What-If 0039: "Hockey Puck"

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What-If 0039: "Hockey Puck"

Postby rhomboidal » Wed Apr 03, 2013 12:53 am UTC

http://what-if.xkcd.com/39

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Re: What-If 0039: "Hockey Puck"

Postby bouer » Wed Apr 03, 2013 1:42 am UTC

I'm surprised frozen rubber would explode that easily, I was thinking much closer to a shrapnel wound than a tomato.

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Re: What-If 0039: "Hockey Puck"

Postby poxic » Wed Apr 03, 2013 1:43 am UTC

Boiling, not frozen. "It wouldn’t be going fast enough to ionize the air and leave a glowing trail like a meteor, but the surface of the puck would (given enough time) start to melt or char."
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Re: What-If 0039: "Hockey Puck"

Postby Eshru » Wed Apr 03, 2013 2:27 am UTC

One of the more entertaining what-ifs in a while, although short.

Why didn't he add more pucks? That's the logical progression, right?

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Re: What-If 0039: "Hockey Puck"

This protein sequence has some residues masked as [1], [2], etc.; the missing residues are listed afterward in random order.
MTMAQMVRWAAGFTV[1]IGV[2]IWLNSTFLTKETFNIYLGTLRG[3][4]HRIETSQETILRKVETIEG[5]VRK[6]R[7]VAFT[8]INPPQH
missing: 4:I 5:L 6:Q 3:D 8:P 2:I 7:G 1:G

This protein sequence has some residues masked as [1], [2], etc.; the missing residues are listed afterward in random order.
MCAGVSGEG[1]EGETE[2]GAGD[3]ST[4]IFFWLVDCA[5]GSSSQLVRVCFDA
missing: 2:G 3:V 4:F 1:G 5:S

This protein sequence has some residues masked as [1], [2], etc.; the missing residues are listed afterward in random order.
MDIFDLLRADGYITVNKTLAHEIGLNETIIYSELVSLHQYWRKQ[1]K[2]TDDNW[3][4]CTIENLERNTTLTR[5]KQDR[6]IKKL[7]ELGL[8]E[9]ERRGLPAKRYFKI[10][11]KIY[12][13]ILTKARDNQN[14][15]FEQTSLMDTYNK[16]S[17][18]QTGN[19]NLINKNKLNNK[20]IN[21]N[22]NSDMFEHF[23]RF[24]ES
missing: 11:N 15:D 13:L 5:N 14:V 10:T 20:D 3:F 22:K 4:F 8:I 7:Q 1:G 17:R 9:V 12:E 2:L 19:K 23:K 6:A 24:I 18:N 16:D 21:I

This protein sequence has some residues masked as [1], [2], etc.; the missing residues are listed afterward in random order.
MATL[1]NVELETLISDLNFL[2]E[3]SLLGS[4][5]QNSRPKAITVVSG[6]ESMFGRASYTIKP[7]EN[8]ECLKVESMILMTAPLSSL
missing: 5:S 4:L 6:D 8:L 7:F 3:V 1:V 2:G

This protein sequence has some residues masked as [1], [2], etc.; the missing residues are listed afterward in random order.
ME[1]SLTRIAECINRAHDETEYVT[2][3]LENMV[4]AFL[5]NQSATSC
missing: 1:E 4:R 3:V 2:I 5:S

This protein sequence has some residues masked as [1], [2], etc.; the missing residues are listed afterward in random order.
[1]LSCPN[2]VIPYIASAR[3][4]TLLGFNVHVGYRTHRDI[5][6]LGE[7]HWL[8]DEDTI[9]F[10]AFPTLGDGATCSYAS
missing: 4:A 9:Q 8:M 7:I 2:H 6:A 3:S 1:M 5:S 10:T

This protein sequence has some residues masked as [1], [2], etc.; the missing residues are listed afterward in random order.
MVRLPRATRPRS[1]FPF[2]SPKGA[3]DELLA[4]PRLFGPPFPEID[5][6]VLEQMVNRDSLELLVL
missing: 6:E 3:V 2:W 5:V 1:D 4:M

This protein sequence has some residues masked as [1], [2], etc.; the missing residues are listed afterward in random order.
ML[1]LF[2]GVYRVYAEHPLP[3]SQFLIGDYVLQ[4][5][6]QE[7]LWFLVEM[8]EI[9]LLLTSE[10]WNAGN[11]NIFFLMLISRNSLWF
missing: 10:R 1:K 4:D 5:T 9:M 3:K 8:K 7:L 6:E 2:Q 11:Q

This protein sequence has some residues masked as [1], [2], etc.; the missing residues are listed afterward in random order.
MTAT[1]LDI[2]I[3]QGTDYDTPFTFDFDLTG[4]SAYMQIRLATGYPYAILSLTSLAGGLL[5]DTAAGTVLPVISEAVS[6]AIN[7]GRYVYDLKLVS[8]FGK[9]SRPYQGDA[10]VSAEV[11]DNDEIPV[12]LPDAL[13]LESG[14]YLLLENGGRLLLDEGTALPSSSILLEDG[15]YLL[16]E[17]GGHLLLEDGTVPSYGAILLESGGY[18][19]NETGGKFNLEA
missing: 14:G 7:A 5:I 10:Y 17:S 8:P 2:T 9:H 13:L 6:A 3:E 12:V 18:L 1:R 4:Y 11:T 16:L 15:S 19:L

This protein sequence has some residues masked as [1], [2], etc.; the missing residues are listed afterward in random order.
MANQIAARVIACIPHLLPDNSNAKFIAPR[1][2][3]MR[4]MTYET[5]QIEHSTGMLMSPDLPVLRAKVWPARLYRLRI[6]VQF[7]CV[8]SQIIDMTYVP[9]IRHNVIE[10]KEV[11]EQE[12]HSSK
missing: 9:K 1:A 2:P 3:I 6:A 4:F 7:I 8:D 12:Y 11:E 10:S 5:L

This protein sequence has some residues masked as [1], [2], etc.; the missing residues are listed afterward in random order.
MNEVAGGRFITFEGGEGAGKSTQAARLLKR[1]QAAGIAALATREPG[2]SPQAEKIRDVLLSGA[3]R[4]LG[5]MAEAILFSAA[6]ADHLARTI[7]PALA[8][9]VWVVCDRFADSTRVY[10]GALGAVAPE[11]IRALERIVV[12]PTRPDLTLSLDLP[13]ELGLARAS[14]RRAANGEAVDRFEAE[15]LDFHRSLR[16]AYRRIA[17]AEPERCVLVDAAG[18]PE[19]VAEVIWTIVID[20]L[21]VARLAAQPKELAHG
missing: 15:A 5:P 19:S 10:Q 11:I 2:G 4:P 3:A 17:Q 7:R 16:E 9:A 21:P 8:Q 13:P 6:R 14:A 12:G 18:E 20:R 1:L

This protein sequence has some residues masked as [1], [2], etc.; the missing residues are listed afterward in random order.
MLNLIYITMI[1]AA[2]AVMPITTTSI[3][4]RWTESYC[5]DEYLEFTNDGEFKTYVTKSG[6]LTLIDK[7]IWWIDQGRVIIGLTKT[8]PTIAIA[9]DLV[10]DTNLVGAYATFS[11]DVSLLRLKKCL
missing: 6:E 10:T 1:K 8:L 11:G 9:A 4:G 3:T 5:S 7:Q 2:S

Postby boozledorf » Wed Apr 03, 2013 3:50 am UTC

Why not pucks made of increasingly dense material? (puck made out of plastic? Zinc? Iron? Osmium?)

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Re: What-If 0039: "Hockey Puck"

Postby bouer » Wed Apr 03, 2013 4:09 am UTC

:evil:
poxic wrote:Boiling, not frozen. "It wouldn’t be going fast enough to ionize the air and leave a glowing trail like a meteor, but the surface of the puck would (given enough time) start to melt or char."


The surface of the puck would be vaporizing, but the few milliseconds needed to travel to the goalie would not be long enough to thaw the center of the puck.